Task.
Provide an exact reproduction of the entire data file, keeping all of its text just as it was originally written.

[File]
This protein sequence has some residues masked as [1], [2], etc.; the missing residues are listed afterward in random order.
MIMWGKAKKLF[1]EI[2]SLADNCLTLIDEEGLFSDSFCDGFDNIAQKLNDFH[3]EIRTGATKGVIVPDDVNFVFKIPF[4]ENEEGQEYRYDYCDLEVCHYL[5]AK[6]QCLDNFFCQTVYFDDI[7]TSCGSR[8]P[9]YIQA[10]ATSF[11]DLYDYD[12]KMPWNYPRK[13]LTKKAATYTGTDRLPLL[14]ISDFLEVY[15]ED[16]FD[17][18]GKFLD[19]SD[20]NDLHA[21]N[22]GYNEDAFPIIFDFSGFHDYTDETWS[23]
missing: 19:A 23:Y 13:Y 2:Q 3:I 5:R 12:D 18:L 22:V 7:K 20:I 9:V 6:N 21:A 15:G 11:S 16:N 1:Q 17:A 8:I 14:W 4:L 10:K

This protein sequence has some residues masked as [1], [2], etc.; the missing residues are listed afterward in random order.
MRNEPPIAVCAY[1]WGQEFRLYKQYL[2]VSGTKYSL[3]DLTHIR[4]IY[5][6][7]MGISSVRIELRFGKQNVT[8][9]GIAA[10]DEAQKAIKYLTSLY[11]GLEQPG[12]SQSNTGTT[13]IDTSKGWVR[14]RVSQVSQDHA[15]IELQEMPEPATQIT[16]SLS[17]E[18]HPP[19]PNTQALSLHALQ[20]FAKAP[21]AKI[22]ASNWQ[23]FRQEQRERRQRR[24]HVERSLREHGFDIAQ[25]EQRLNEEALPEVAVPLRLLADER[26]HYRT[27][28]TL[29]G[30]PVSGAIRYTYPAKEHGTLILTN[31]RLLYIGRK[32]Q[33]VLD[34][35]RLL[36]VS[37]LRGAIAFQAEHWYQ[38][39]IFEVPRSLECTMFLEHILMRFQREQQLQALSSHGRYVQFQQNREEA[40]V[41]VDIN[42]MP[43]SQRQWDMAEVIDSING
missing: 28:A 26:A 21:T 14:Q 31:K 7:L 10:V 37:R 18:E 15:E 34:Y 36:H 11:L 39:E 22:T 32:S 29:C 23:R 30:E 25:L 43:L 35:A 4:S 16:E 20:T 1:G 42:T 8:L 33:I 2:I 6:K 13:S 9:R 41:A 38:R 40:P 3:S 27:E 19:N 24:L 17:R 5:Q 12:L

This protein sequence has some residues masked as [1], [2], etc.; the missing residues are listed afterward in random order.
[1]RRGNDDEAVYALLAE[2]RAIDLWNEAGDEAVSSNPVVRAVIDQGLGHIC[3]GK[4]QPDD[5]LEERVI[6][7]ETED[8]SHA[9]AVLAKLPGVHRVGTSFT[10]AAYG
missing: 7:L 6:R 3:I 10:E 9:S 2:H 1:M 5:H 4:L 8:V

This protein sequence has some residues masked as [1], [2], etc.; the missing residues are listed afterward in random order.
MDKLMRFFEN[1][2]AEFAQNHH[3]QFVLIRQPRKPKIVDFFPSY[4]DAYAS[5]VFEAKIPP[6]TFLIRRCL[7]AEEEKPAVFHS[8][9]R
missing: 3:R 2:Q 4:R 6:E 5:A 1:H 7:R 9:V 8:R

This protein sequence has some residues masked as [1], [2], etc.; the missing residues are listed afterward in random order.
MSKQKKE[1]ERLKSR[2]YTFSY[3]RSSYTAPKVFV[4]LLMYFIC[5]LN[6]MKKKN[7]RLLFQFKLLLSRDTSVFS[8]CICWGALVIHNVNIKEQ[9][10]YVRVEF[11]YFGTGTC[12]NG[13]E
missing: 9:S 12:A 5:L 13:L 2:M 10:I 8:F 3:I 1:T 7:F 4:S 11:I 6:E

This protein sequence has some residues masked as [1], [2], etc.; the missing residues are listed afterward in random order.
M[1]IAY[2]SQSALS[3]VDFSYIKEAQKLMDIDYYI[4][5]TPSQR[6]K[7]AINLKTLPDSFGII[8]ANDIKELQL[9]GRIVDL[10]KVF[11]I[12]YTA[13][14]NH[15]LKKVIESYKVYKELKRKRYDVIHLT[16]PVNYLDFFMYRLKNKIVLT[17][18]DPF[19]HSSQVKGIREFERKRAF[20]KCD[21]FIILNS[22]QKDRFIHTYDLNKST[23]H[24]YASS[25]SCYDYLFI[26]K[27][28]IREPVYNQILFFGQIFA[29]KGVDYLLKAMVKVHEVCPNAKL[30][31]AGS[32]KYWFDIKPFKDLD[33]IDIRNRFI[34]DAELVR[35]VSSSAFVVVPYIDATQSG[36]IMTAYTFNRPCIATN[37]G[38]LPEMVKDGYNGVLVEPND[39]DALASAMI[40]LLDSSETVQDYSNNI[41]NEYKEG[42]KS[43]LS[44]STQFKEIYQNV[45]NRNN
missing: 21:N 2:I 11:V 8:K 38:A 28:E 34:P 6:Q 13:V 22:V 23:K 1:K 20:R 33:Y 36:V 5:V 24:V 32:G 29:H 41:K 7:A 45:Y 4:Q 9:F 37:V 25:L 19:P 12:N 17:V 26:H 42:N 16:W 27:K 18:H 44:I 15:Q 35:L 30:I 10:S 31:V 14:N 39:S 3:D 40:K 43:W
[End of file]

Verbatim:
This protein sequence has some residues masked as [1], [2], etc.; the missing residues are listed afterward in random order.
MIMWGKAKKLF[1]EI[2]SLADNCLTLIDEEGLFSDSFCDGFDNIAQKLNDFH[3]EIRTGATKGVIVPDDVNFVFKIPF[4]ENEEGQEYRYDYCDLEVCHYL[5]AK[6]QCLDNFFCQTVYFDDI[7]TSCGSR[8]P[9]YIQA[10]ATSF[11]DLYDYD[12]KMPWNYPRK[13]LTKKAATYTGTDRLPLL[14]ISDFLEVY[15]ED[16]FD[17][18]GKFLD[19]SD[20]NDLHA[21]N[22]GYNEDAFPIIFDFSGFHDYTDETWS[23]
missing: 19:A 23:Y 13:Y 2:Q 3:I 5:R 12:D 18:L 22:V 7:K 20:I 9:V 6:N 21:A 15:G 11:S 16:N 1:Q 17:A 8:I 14:W 4:L 10:K

This protein sequence has some residues masked as [1], [2], etc.; the missing residues are listed afterward in random order.
MRNEPPIAVCAY[1]WGQEFRLYKQYL[2]VSGTKYSL[3]DLTHIR[4]IY[5][6][7]MGISSVRIELRFGKQNVT[8][9]GIAA[10]DEAQKAIKYLTSLY[11]GLEQPG[12]SQSNTGTT[13]IDTSKGWVR[14]RVSQVSQDHA[15]IELQEMPEPATQIT[16]SLS[17]E[18]HPP[19]PNTQALSLHALQ[20]FAKAP[21]AKI[22]ASNWQ[23]FRQEQRERRQRR[24]HVERSLREHGFDIAQ[25]EQRLNEEALPEVAVPLRLLADER[26]HYRT[27][28]TL[29]G[30]PVSGAIRYTYPAKEHGTLILTN[31]RLLYIGRK[32]Q[33]VLD[34][35]RLL[36]VS[37]LRGAIAFQAEHWYQ[38][39]IFEVPRSLECTMFLEHILMRFQREQQLQALSSHGRYVQFQQNREEA[40]V[41]VDIN[42]MP[43]SQRQWDMAEVIDSING
missing: 28:A 26:A 21:T 14:Q 31:K 7:L 10:V 37:R 18:E 15:E 34:Y 36:H 11:L 39:E 22:T 32:S 29:C 23:R 30:E 25:L 43:L 35:A 4:S 16:E 20:T 1:G 42:T 8:L 33:I 2:I 6:K 13:S 9:R 41:A 38:R 40:P 3:S 27:E 19:N 24:L 17:R 5:Q 12:L

This protein sequence has some residues masked as [1], [2], etc.; the missing residues are listed afterward in random order.
[1]RRGNDDEAVYALLAE[2]RAIDLWNEAGDEAVSSNPVVRAVIDQGLGHIC[3]GK[4]QPDD[5]LEERVI[6][7]ETED[8]SHA[9]AVLAKLPGVHRVGTSFT[10]AAYG
missing: 7:L 6:R 3:I 10:E 9:S 2:H 1:M 5:H 4:L 8:V

This protein sequence has some residues masked as [1], [2], etc.; the missing residues are listed afterward in random order.
MDKLMRFFEN[1][2]AEFAQNHH[3]QFVLIRQPRKPKIVDFFPSY[4]DAYAS[5]VFEAKIPP[6]TFLIRRCL[7]AEEEKPAVFHS[8][9]R
missing: 3:R 2:Q 4:R 6:E 5:A 1:H 7:R 9:V 8:R

This protein sequence has some residues masked as [1], [2], etc.; the missing residues are listed afterward in random order.
MSKQKKE[1]ERLKSR[2]YTFSY[3]RSSYTAPKVFV[4]LLMYFIC[5]LN[6]MKKKN[7]RLLFQFKLLLSRDTSVFS[8]CICWGALVIHNVNIKEQ[9][10]YVRVEF[11]YFGTGTC[12]NG[13]E
missing: 9:S 12:A 5:L 13:L 2:M 10:I 8:F 3:I 1:T 7:F 4:S 11:I 6:E

This protein sequence has some residues masked as [1], [2], etc.; the missing residues are listed afterward in random order.
M[1]IAY[2]SQSALS[3]VDFSYIKEAQKLMDIDYYI[4][5]TPSQR[6]K[7]AINLKTLPDSFGII[8]ANDIKELQL[9]GRIVDL[10]KVF[11]I[12]YTA[13][14]NH[15]LKKVIESYKVYKELKRKRYDVIHLT[16]PVNYLDFFMYRLKNKIVLT[17][18]DPF[19]HSSQVKGIREFERKRAF[20]KCD[21]FIILNS[22]QKDRFIHTYDLNKST[23]H[24]YASS[25]SCYDYLFI[26]K[27][28]IREPVYNQILFFGQIFA[29]KGVDYLLKAMVKVHEVCPNAKL[30][31]AGS[32]KYWFDIKPFKDLD[33]IDIRNRFI[34]DAELVR[35]VSSSAFVVVPYIDATQSG[36]IMTAYTFNRPCIATN[37]G[38]LPEMVKDGYNGVLVEPND[39]DALASAMI[40]LLDSSETVQDYSNNI[41]NEYKEG[42]KS[43]LS[44]STQFKEIYQNV[45]NRNN
missing: 21:N 2:I 11:V 8:K 38:A 28:E 34:P 6:Q 13:V 22:V 23:K 1:K 20:R 33:Y 36:V 5:V 24:V 32:G 29:H 41:K 7:A 45:Y 4:Q 9:F 37:V 25:L 19:P 12:N 17:V 26:H 42:N 16:W 27:K 18:H 44:I 15:Q 35:L 30:I 10:S 31:V 14:N 39:S 3:D 40:K 43:W